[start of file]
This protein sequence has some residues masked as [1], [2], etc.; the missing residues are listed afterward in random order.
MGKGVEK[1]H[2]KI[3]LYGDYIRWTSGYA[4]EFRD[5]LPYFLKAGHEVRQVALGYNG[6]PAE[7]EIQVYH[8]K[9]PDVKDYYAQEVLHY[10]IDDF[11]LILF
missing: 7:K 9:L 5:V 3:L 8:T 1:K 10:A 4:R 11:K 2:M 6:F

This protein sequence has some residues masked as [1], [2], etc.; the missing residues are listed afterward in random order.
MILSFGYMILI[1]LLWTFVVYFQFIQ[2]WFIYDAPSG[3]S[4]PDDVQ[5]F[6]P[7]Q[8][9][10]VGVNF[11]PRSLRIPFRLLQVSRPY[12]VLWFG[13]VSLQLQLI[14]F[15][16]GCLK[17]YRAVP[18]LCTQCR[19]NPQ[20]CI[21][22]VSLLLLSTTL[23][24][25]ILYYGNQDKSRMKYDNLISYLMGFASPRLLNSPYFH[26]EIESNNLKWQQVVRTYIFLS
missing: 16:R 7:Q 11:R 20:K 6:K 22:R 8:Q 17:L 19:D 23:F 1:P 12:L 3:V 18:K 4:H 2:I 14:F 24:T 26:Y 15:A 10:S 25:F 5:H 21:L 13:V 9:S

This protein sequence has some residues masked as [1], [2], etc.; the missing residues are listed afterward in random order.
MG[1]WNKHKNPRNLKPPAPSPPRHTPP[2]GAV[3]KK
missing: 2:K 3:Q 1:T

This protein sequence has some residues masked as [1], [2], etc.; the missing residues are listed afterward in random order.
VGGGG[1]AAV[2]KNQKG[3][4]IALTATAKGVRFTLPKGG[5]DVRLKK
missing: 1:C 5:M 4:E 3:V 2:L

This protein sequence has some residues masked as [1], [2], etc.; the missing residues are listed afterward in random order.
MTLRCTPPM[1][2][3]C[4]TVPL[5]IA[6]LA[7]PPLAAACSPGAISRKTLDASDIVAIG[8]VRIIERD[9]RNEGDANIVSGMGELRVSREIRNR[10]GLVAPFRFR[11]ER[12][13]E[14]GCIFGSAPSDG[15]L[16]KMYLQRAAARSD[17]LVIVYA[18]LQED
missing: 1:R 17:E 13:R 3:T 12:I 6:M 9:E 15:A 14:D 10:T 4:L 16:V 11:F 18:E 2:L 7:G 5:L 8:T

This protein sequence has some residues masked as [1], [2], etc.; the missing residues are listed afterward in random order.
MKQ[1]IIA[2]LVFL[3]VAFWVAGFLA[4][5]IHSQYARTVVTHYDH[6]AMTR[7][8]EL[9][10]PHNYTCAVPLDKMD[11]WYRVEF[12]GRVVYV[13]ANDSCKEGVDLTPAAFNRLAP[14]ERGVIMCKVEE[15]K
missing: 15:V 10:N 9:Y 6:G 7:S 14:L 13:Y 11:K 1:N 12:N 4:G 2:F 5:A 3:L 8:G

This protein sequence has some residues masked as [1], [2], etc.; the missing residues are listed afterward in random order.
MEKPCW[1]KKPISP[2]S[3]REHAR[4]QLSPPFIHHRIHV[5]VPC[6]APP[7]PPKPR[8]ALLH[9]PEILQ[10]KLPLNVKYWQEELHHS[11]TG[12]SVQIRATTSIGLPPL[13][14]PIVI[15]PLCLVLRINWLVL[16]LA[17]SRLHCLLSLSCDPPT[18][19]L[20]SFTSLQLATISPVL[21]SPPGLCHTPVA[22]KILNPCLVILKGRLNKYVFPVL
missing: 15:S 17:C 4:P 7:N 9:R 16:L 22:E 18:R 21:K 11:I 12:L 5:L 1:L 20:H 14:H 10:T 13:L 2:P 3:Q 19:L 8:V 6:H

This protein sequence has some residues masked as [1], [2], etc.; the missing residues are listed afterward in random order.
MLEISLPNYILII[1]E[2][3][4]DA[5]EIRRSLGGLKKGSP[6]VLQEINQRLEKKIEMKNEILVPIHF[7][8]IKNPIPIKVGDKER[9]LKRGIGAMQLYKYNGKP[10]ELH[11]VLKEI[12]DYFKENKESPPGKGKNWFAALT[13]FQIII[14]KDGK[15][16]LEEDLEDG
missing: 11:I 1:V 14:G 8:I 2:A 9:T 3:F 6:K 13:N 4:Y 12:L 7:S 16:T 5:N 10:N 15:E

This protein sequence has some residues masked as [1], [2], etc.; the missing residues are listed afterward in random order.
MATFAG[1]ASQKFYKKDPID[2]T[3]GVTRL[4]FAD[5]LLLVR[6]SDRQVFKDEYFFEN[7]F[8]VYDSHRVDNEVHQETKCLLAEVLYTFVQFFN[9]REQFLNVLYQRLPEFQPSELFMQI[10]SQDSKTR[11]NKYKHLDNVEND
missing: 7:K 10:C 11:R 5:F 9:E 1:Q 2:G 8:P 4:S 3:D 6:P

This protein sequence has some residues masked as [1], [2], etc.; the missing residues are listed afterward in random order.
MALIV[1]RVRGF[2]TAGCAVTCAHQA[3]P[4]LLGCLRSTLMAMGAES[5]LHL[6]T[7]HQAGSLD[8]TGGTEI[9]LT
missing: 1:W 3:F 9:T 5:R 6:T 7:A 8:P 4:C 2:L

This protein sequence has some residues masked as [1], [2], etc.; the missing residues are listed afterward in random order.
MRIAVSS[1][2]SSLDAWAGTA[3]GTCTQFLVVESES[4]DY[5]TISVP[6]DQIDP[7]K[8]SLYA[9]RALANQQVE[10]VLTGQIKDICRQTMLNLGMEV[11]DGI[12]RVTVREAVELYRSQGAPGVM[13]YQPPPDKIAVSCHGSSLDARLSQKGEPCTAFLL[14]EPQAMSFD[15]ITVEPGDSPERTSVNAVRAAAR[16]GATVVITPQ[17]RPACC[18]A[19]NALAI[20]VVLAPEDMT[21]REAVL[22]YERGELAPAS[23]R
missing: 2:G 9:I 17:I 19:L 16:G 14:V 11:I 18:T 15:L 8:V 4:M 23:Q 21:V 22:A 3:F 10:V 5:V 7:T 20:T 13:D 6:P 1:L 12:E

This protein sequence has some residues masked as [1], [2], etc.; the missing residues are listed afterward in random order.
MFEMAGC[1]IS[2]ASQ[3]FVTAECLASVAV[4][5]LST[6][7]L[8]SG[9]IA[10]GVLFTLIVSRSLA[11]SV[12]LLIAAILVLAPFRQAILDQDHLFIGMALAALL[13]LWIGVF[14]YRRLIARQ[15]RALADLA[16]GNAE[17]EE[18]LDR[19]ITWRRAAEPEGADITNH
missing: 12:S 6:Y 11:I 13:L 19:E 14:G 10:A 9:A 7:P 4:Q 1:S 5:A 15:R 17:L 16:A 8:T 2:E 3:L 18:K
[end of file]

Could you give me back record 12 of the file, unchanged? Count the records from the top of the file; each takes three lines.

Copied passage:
This protein sequence has some residues masked as [1], [2], etc.; the missing residues are listed afterward in random order.
MFEMAGC[1]IS[2]ASQ[3]FVTAECLASVAV[4][5]LST[6][7]L[8]SG[9]IA[10]GVLFTLIVSRSLA[11]SV[12]LLIAAILVLAPFRQAILDQDHLFIGMALAALL[13]LWIGVF[14]YRRLIARQ[15]RALADLA[16]GNAE[17]EE[18]LDR[19]ITWRRAAEPEGADITNH
missing: 12:S 6:Y 11:I 13:L 19:E 14:G 10:A 9:A 7:P 4:Q 1:S 5:A 15:R 17:L 16:A 8:T 2:E 3:L 18:K